Iceman Race Report-Postpartum Division
The rain came down in slush-drops. And there I was sitting in the front seat of our car breastfeeding my six-week-old next to a truck full of middle-aged men. This was my Iceman pregame. I work at the Gaslight Grand Rapids Bicycle Company, and for weeks up until Iceman I had to listen to people get psyched up about their training for the race. I kept fairly quiet, secretly holding my spot in the race, meanwhile struggling to get past my huge belly to pick up the hex wrench I had just dropped on the floor. I had found out I was pregnant in January, so I held back from mountain bike racing for the year. Iceman was my only chance to get in at least one race for the Founders team for the year.
1. Baby must be born on time. Due date was September 28. Much later, and I would not have enough recovery time.
2. No C-Section. Again, not enough recovery time if this is what happened.
3. Recovery must go well. I kept running (a generous term for my brisk waddle) up to the last weeks of pregnancy in hopes this would help.
4. When baby is born, it must take a bottle.
5. My husband must be okay with it. I knew this was already okay, as Kyle has supported me through almost every race I’ve been in since we’ve been together.
I was extremely lucky, and our boy, Jules Escher, was born with no complications on September 20 at 3:26 in the morning. Recovery also went well. Two weeks later I was running. Three weeks later I was biking. Four weeks later I was doing single-track. I knew I was ready when a friend I biked with said, “You should do Iceman!” I said with confidence in my new nursing sports bra, “I am!”
The start of the race was miserable. Not only the feeding and pumping in the car, but the rain-snow mix, the Stan’s leaking out from my tires, the cog on the back of my single speed that I had last-minute put on, and the zombie-like feeling that comes from the lack of sleep newborns bring with them. Still, I headed to the start if the race with a plastered “this is X-TREME!” smile, in a wave that was much faster then what I deserved six-weeks postpartum.
We were off. As the start of Iceman is on pavement, it only took a few minutes for me to be at the back of the wave with the other guy on a single speed. Then the mud hit about 1 mile in. It was like oatmeal; a never-ending track filled with oatmeal. There was no break. And the slush-rain kept pouring down. It was only a few miles into the race and it started, the grinding of gravel-laden gears and the dropped derailleurs. The cassettes were no longer visible on people’s bikes. Jane, a teammate, said she was one of the many who ended up riding single speed because of the terrorizing mud. At this point, I realized my single speed wasn’t a half bad idea.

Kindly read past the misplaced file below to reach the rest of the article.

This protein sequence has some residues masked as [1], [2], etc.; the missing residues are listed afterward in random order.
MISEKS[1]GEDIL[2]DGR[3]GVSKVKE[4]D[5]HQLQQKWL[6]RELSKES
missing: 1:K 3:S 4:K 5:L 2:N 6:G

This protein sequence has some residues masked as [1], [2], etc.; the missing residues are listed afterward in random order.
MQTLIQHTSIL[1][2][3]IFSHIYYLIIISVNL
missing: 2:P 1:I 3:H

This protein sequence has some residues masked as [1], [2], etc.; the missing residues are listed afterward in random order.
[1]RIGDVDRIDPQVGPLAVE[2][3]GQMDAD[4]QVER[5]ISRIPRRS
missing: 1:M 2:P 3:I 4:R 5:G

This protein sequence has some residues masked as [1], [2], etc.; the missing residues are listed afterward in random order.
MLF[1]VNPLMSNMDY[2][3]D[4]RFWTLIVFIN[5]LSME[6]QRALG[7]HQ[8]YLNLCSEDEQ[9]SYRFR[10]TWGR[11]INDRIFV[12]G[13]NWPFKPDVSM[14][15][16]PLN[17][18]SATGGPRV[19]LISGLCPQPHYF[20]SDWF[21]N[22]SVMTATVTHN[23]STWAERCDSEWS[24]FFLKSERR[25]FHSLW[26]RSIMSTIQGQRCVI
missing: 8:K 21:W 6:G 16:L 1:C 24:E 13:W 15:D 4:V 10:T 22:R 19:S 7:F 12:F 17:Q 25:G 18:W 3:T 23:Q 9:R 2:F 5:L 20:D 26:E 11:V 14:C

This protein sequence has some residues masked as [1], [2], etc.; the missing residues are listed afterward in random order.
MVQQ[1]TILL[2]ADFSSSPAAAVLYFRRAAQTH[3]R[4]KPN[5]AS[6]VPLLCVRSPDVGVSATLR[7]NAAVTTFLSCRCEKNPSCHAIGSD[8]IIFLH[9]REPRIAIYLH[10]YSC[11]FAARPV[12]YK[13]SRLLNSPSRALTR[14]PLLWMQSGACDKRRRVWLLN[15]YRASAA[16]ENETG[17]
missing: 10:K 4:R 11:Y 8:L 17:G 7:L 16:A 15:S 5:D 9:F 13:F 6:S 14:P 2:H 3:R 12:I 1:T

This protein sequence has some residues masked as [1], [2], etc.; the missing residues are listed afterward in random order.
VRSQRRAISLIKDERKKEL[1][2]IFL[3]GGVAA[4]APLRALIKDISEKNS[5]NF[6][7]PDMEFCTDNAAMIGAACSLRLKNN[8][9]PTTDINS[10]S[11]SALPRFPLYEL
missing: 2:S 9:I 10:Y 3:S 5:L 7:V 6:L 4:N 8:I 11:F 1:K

Shortly after the sounds of clanking gears the silence started too. People were already drenched, hypothermic and miserable. I saw many friends on the side of hills not even having enough energy to curse. They wouldn’t talk. Iceman generally is a positive race, with people saying “Great Job” and “Go get it!” This year it was a mix of grunts, sighs and spitting of dirt. At one point, the rain stopped for a minute and I exclaimed, “This is a nice change!” with as positive of a tone as I could. No reply, just pissed faces.
As I was approaching Williamsburg Road where my dad was going to be I kept thinking, “I’m a mom now. I have to do the responsible thing. Should I bail, or should I keep going?” But I kept thinking two things. A. This is your only race for the year and B. You just endured three days of labor, what’s three hours? So I went up the hill, gave my biggest smile and kept going.
My pants were now so soaked that I was getting comments from time to time that my pants were falling down. I kept going. I told myself, “Once you see that 10k remains you are golden. Just make it to 10k.” I made it to 10k. It wasn’t as good of a feeling as I hoped for, but I kept going. I had to get back to my baby. Coming into the last 3k the trail was pretty much unrideable, as it was single track they just put in for the race, so it did not fair well with the thousands of riders on it that day. I kept going. Finally the finish. The fans cheered and I saw Kyle with Jules tucked away in his carrier with his red hat peaking over the top.
I crossed the finish line. I had done it. I took a picture with my boys and realized I had just completed the Iceman with my slowest time ever. I think the rest of the team may be able to say the same (even though several took podium places). But I think we’d all say that with the shittier the race, the better the beer tastes in the end. Especially if you haven’t been able to drink for several months.